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Should I Quit — Or Stay And Try To Fix My Department?

Source |  | Liz Ryan, CONTRIBUTOR

Dear Liz,

I work in a pretty good company, but unfortunately I’m in a dysfunctional department.

My manager “Chuck” is a terrible leader. The only reason he keeps his job is because his best friend is our CEO’s brother. The CEO’s brother doesn’t work here.

I trust our CEO but I don’t  have the nerve to go see him and tell him that his brother’s best friend is an incompetent bully.

I have a lot of credibility in the company but you know how it is with the chain of command. You’re not supposed to go over your boss’s head, and I don’t.

I keep trying to start a stealth job search but my heart isn’t in it. I really want to fix the company rather than just running away. But of course, if I make Chuck mad I could get fired. I can’t take that risk.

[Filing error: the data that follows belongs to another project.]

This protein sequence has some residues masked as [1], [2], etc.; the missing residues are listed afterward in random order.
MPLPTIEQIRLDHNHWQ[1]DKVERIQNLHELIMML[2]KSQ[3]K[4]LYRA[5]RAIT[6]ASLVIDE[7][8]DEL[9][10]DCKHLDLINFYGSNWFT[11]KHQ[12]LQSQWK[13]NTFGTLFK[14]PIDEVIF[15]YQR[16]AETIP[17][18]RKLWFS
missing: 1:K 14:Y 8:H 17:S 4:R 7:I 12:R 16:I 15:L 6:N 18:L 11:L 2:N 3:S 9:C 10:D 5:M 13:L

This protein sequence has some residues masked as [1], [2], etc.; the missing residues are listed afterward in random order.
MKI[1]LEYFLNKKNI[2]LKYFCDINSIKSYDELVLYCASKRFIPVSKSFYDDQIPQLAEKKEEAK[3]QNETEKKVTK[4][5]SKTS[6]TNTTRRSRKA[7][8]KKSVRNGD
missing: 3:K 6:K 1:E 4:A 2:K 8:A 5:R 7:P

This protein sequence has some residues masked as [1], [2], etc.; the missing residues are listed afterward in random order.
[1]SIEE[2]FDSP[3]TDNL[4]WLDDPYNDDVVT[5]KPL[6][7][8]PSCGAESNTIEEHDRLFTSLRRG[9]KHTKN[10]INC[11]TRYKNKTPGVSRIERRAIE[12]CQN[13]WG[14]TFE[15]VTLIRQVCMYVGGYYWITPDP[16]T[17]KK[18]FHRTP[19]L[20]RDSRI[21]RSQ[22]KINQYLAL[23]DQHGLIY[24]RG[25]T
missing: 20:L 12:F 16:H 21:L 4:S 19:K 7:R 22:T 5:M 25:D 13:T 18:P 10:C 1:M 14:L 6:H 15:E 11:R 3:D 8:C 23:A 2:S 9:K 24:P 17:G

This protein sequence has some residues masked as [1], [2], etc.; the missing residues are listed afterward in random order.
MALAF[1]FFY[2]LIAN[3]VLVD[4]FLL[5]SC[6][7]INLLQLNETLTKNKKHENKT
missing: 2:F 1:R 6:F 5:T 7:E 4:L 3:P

Should I buckle down and start my job search, or go talk to my CEO about the problems with Chuck and hope for the best?



Dear Annie,



The interesting thing about your dilemma (a very common one) is that in the end, the solution to your problem is the same whether you stay or go.

It takes guts to launch a stealth job when you’re under the thumb of an incompetent bully.

It takes guts to go over your boss’s head and talk to the CEO about the damage your manager is doing to your company.

Whichever path you choose, your muscles will grow!

It is very tempting to stay in a job you know.

We can easily delude ourselves that if only our biggest problem could get solved somehow, the job would go back to being awesome the way it was before.

That is very seldom the case.

How clueless does a CEO have to be to hire his brother’s best friend in a management role and then assume everything is great without checking in with the brother’s-best-friend’s employees?

Read on …

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